The Myers-Briggs Type Indicator is a psychological test that seeks to classify the test taker’s personality into one of 16 possible categories. The goal of this personality inventory is to better understand how each personality type interacts with people, makes decisions and perceives the world. Two of these personality types are ENFJ and ENFP.
ENFJ – Extraverted, Intuitive, Feeling and Judging — They are endlessly optimistic, analytical and passionately energetic souls who encourage others to be the best versions of themselves.
ENFP – Extraverted, Intuitive, Feeling and Perceiving — These high-spirited and creative individuals are always coming up with new ways to inspire others to work for a better world.
If you aren’t sure sure which type you are, take the MBTI test.
Both ENFJs and ENFPs are extraverts who are enthusiastic, creative and love helping people. Their differences lie in how they do what they do. ENFPs inspire others with their communication abilities and their passion. ENFJs do the same thing but also translate their excitement into meaningful organization and systems.
ENFJs are natural born leaders. They are in touch with the emotional needs of others and are the type of people you can count on when things get difficult. They are idealists who use their analytical and organizational skills to achieve goals and solve problems. They are great motivators because of their genuine interest in people’s lives. Sometimes they become overly invested in their work and may get frustrated or bossy. Ideal professions for ENFJs would be politicians, career counselors, teachers, coaches and social workers. Famous ENFJs include Katy Perry, Abraham Lincoln, Barack Obama and Oprah Winfrey.
ENFPs are gregarious individuals who care deeply about people and strive to make a positive difference in the world. They are energetic and very creative, often coming up with new and fun ways of inspiring people. They’re articulate and can channel their empathy into meaningful dialogue, giving them the reputation for being great communicators. They do tend to overthink things in certain situations and can get distracted if overwhelmed. Ideal professions for ENFPs would be entrepreneurs, sales, performers, EMTs and teachers. Famous ENFPs include Mark Twain, Rachel Maddow, Tom Brady and Gwen Stefani.
ENFJ vs ENFP Happiness
ENFJs and ENFPs are empathetic, people-oriented doers who spend their time encouraging and helping others. The question is, does this proclivity for doing good works keep them from being happy themselves?
To the rest of the world, ENFJs seem extremely happy. They are so involved cheering everyone else on that they may forget to take care of themselves. They’re also perfectionists, so even if they excel at one thing, they may be disappointed by other areas of their lives. Keeping perspective is key for an ENFJ to be happy.
Features of ENFJ Happiness
- They may appear completely content while struggling internally with not being happy.
- They need time to themselves to recharge.
- It is important for them to feel appreciated by those they serve.
- Their perfectionism can sometimes derail their happiness.
Just like ENFJs, most people think ENFPs are happy, bubbly people getting the most out of life. While that may be true, ENFPs give so much to others, they may forget to take care of themselves. They are also more analytical than ENFJs and may spend too much time pondering the meaning of happiness rather than actually allowing themselves to be happy.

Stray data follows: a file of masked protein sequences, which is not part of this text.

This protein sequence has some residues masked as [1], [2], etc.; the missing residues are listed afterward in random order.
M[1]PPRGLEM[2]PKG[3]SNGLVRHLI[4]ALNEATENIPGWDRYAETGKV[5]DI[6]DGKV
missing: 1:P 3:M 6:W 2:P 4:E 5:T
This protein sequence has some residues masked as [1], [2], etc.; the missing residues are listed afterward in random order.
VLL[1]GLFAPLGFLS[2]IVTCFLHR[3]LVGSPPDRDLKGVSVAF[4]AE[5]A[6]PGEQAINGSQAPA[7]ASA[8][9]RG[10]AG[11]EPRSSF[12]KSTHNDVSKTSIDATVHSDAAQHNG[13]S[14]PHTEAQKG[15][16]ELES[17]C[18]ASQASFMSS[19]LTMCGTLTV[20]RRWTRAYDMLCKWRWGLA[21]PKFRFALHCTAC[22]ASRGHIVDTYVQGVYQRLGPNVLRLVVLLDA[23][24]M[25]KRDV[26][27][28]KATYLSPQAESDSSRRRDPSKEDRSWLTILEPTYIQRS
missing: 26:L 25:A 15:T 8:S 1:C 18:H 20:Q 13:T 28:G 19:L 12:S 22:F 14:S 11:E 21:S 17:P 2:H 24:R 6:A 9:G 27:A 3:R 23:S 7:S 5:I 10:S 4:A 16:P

Features of ENFP Happiness
- To be happy, they need to assist others in some way.
- They need solid relationships with people who genuinely understand them.
- They give so much — they must have adequate time alone to regroup.
- If they’re unhappy, they may try to hide it.
After an exhausting month spent passionately working on a political campaign, an ENFP and an ENFJ will have slightly different reactions. The ENFP will know they need a break and will happily take time alone to work on different projects. The ENFJ will also take time away but will dwell on their performance with the campaign and may obsess about what they could have done better.
ENFP vs ENFJ Decision Making
For different reasons, ENFJs and ENFPs may struggle to make decisions. An ENFJ strives to make everyone happy with their decisions, which can be tricky. The ENFP will hesitate in deciding, hoping to leave all options open for as long as possible.
ENFJs know decisions must be made but may be hesitant to make them. They want all people involved to have a voice and for everything to be fair. When that can’t happen, they may feel paralyzed and not want to do anything until they can figure out another option.
Issues ENFJs May Have with Making Decisions
- They will consider all possible long term consequences of their decisions.
- Compromises, even if necessary, can be difficult for them because they don’t want anyone to be hurt.
- Sometimes, they make decisions based on what others may view as idealistic reasoning.
ENFPs can sometimes have a hard time making decisions. They see so many possibilities that are outside of the box that they are reluctant to commit to anything that may stifle them later. Still, they are good at considering other people’s feelings and are willing to compromise.
Issues ENFPs May Have with Making Decisions
- Can see the big picture well but may not notice the specifics.
- May put off making decisions.
- It’s easier for them to make decisions when someone else whittles down their options.
If an ENFP was assigned the task of designing a new break room for the office, they would seek everyone’s opinion. They would also want their break room to be completely unique. They may have trouble committing to a design because are caught up in being creative. An ENFJ, rather, would want to make a decision but would need to talk to everyone and hear their break room needs. If some of those needs were contradictory, making a decision might be a problem because the ENFJ couldn’t please everyone.